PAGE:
XTERRA 2018 World Championships, What a Day

October 28, 2018 (Kapalua, Maui, Hawaii) – Rom Akerson from Costa Rica and Lesley Paterson from Scotland captured the 23rd annual XTERRA World Championship off-road triathlon elite titles on a sunny but muddy day in Kapalua, Maui.

It’s the first XTERRA World title for Akerson and the third for Paterson, who last won in 2011 and 2012. Both earned $20,000 for their respective victories, their share of the $100,000 elite purse.

 

More than 700 endurance athletes from 44 countries and 39 U.S. states competed in the event, which started with a one-mile rough water swim at D.T. Fleming Beach, continued with a muddy 18.5-mile mountain bike ride that traversed the West Maui Mountains, and finished with a 6.5-mile trail run through forest trails and beach sand.

There was more than 4,000 feet of combined climbing on the technical bike and run courses, which were muddy and slippery due to recent rainstorms on Maui’s northwest coast.

 

On a very difficult and muddy course Colorado athletes made a great showing.

Josiah Middaugh of Vail, rounded out the Pro Men’s race with a 5th place finish and the only American in the top 10.

In the Pro Women’s race, Americans Suzie Snyder, Julie Baker and Allison Baca, of Boulder, all finished in the top 10.

Deanna McCurdy of Littleton and Sharon McDowell-Larsen or Colorado Springs topped the podium in their Age Groups.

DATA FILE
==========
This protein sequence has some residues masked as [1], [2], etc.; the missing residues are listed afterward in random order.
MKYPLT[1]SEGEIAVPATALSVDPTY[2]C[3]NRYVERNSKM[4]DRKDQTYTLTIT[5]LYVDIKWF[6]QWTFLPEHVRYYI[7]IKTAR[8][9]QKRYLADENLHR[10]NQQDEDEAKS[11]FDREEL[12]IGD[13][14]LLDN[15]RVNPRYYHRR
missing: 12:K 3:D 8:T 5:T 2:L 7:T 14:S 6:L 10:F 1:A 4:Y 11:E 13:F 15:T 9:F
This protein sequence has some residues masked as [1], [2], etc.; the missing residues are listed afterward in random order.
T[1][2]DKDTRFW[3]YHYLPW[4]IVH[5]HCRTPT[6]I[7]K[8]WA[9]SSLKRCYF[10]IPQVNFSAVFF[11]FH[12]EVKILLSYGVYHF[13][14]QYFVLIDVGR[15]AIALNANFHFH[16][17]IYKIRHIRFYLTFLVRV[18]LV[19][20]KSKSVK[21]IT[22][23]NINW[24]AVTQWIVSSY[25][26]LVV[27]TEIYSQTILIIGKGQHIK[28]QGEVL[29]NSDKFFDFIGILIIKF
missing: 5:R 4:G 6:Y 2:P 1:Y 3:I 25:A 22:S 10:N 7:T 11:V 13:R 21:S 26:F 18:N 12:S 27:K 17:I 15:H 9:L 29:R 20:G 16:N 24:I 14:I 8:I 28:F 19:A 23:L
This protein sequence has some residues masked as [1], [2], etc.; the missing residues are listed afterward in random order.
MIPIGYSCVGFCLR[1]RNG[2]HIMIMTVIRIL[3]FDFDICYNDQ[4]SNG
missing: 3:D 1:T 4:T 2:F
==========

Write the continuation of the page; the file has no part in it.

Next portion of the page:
Full Recap and results here

Intriguing XTERRA World Championship Elite Race Shaping Up

from XTERRA News

A sneak peek at the 23rd annual XTERRA World Championship tentative elite race start list reveals a wealth of past champions in the men’s lineup, and a golden opportunity for the women’s elite field.

The men’s race features the fearsome foursome, as the last four men to win the XTERRA World Championship are on the start list including the defending champ Bradley Weiss from South Africa, the 2016 champ Mauricio Mendez from Mexico, the 2015 champ Josiah Middaugh from the U.S., and the 2014, 2013, and 2008 winner Ruben Ruzafa from Spain.

Each of those four has made Maui their A-race for the season and will no doubt come into it in the best shape of their life. While it’ll be tough to top any of those guys, there are many who will try.

 

In the women’s elite race, Bermuda’s Flora Duffy, the first-and-only elite to win four in a row (2014-2017), is sitting this one out after a tough year dealing with injuries. Her focus now is getting the much-needed rest and recovery she needs to build herself back to unbeatable form for 2019.

“Really sad not to be in Maui…it just doesn’t seem right,” said Duffy, who will be missing Maui for the first time since 2012. “But Dan and I will be supporting the event and cheering everyone on from afar.”

In addition, last year’s runner-up Barbara Riveros, a 3x Olympian from Chile, will be racing the ITU World Cup in Korea on the same weekend to collect points towards 2020 Olympic qualification. Riveros, who finished 2nd three times in Maui, was 5th in Rio and hopes to do even better in Tokyo.

 

Read on for more great intel on the pro field and some amazing back stories on some of this year’s amazing age group athletes.

Complete article here